Anyway, there are some brilliant food storage containers that are safe to use and easily available on Amazon (and on other stores but we’re Prime members and Amazon seems hard to beat!)
I’ve added some info below about some we’ve tried and like.
Pyrex Simply Store.
These high are quality glass containers with simple snap on lids. Great for keeping food fresh and the glass is particularly robust. These come at the top of my list because they’re oven, microwave fridge/freezer and dishwasher proof. They’re a little more pricy than some but you get the quality you’d expect and a two year warranty and replacement lids are available too. Maybe I’m swayed by the Pyrex name and the history of a company that’s supplied glass kitchenware for eons. But there’s a lot to be said for trusting a name you know.
Glasslock Oven Safe
The Glasslock Oven Safe range is actually just as good as the Pyrex range. They come a close second simply because I prefer the less bulky lids on the Pyrex range with makes a small difference when they’re in a fridge – the contents are easier to see in the Pyrex containers. But if you prefer a a splash of colour and a bombproof click seal on your containers then these will give you quite a thrill. The lock down latches undoubtedly offer more secure than the pyrex lids and the content is visible through the lid.
Borosilicate Glass Cylinder Airtight Food Storage
These are perfect as functional ornamental storage jars – because they’re rather nice to look at. The lid is made from bamboo with an airtight silicone seal. So they’re almost completely plastic free. Obviously they’re not designed for heating food and the lids can’t be used in the dishwasher. But we love them for storing dry foods like rice and pasta – especially the fancy coloured pasta which looks a bit artisan on a shelf and you kinda remember to use it when it’s in view.
Collapse-It Silicone Containers
These are really great for a number of reasons. Firstly they’re made of silicone which is pretty safe (FDA approved) but they’re also collapse/fold flat(ish). They’re so robust you can take them out of the freezer and put them straight into the oven! So, form our point of view they’re the perfect way to store cooked food for later- which is a great way to reduce food waste. In our opinion they’re not particular attractive. But does that matter when they’re in your freezer?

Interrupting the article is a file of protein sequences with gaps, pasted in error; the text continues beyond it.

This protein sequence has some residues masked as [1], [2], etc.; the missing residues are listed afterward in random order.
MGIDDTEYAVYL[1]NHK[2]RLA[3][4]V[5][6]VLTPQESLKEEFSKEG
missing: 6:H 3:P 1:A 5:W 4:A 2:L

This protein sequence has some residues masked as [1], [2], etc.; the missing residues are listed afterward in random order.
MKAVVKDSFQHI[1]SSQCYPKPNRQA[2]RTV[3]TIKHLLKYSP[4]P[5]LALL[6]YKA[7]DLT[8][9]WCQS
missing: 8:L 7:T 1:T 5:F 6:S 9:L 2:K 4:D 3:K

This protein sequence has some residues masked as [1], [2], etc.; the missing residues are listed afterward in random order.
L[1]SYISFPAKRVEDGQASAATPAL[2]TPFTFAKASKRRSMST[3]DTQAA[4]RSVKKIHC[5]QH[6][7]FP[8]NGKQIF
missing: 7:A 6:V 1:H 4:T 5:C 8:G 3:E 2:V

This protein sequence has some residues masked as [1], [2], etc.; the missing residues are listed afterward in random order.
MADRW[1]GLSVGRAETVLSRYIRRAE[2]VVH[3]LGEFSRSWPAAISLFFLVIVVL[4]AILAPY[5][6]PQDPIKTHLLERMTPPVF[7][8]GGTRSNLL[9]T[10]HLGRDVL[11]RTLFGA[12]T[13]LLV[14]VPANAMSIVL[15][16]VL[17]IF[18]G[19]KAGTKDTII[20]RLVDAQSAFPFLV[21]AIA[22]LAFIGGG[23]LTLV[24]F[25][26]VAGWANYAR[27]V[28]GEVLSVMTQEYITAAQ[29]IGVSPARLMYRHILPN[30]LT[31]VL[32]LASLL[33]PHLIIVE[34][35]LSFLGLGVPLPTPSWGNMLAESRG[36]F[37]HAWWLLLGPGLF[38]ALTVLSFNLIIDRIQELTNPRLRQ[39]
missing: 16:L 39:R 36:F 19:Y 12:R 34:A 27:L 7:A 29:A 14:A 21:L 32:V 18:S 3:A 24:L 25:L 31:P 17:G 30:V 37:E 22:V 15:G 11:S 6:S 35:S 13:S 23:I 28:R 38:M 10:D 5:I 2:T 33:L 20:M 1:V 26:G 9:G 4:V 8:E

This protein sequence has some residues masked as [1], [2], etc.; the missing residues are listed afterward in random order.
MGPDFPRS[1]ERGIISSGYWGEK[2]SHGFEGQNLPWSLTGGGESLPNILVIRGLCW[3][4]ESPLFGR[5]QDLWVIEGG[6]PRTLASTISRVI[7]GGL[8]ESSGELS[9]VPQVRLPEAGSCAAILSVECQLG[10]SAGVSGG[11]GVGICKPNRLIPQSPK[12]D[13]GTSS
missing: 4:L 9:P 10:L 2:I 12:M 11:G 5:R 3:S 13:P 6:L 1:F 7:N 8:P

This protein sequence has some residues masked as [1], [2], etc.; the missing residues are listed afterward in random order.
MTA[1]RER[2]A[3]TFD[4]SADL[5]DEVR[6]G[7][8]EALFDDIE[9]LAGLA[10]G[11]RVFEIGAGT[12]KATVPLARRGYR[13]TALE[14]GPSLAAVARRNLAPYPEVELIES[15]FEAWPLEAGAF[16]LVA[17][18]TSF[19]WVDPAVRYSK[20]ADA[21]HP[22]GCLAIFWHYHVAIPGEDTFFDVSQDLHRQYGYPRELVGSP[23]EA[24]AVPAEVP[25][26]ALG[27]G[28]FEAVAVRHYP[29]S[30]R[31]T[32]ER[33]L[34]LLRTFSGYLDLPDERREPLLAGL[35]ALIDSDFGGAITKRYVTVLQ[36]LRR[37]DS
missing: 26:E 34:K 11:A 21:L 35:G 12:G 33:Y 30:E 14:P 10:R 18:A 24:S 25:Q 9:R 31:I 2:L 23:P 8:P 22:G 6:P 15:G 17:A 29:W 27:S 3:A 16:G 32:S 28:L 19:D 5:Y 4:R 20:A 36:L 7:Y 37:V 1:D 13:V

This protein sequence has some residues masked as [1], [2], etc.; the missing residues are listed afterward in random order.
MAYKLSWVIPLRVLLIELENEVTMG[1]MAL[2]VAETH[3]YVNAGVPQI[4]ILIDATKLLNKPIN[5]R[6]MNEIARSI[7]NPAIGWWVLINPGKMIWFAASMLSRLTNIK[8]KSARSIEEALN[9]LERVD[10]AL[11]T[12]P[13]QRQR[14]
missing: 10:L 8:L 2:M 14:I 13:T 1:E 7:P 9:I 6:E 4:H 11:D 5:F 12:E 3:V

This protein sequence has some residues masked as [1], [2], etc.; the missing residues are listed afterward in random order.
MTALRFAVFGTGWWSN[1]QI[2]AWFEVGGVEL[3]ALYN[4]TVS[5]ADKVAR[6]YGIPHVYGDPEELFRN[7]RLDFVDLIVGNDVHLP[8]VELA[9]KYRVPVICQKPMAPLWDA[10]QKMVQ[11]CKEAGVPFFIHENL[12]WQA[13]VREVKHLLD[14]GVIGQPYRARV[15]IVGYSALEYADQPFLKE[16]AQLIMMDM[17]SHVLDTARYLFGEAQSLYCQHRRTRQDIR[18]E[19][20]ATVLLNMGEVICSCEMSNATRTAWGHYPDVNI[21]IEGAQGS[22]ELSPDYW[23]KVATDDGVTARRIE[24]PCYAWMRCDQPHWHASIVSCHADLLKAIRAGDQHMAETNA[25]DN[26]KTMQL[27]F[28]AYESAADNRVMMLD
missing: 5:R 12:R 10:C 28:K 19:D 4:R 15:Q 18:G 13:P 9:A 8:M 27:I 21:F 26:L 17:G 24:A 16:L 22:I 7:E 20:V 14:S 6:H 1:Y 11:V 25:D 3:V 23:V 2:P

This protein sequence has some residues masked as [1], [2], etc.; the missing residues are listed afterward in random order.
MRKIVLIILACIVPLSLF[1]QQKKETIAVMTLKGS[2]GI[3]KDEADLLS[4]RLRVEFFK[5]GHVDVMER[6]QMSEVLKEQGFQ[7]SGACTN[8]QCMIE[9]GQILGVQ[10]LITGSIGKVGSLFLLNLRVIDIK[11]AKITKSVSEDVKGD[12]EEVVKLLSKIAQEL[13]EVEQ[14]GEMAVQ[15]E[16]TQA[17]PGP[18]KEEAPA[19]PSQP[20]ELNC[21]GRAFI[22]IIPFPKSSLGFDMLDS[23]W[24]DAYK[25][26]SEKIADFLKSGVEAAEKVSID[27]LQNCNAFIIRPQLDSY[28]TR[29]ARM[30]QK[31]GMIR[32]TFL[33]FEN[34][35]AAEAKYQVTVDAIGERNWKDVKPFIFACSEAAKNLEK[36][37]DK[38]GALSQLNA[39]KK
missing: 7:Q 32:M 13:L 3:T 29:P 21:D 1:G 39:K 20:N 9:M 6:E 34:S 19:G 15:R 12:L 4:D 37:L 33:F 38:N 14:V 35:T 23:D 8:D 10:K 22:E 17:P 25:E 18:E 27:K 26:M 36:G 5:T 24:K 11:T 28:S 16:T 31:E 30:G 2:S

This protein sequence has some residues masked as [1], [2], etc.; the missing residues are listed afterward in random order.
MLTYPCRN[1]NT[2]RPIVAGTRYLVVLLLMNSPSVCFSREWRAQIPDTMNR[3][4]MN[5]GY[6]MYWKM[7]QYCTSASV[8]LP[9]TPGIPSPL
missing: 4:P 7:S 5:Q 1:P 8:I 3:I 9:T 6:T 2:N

Re-usable Silicon Storage Bags
These are great for freezing food. Just like the tubs above, they are freezer, oven, microwave, dishwasher, boil in a pan and even toaster proof! There’s no fillers, coating, BPA, BPS, BPF, PVC, phthalates, or any the unpleasant chemicals. The seal is pretty good – it has a kind of clamp rather than a zip. But there’s a word of warning – if you microwave something in them be sure to open the seal a little if you want to avoid cleaning up a minor explosion!
Otherwise, these are amazing. there’s a link here to Amazon’s choose – but they’re available from many suppliers at different prices so do a search if they’re not on offer.
These are just some we like but there are hundreds of other Food Storage Containers available.
Remember that whatever container you use it’s always a good idea to note when you put in in the fridge, freezer or cupboard. Using labels, posit notes or writing on the container with a dry-wipe pen is sensible. And of course, our EatBy App will remind you of the food you have stored in the kitchen!
If you have any other recommendations be sure to let is know.
But some of these containers are Plastic!
Yes, but the main cause of plastic pollution is packaging. Single use packaging is thrown away. Most in the UK is sent to landfill or recycled. But some ends up in the ocean. And around the world the problem is much worse.
But plastic packaging is a recent phenomenon. We did without it for millennia! When I was a kid (not too many decades ago) food was bought from shops – fruit and veg from the green grocer, meat from a butcher. And most things were wrapped in paper – yes, paper. Can you believe that. Paper.
Once home items were transferred into containers. I’m sure you can see why multi use containers can reduce plastic waste even if they, themselves, may contain plastics. We are very interested to see how the supply of food evolves to accommodate the trend to reduce plastic pollution.
And may it continue.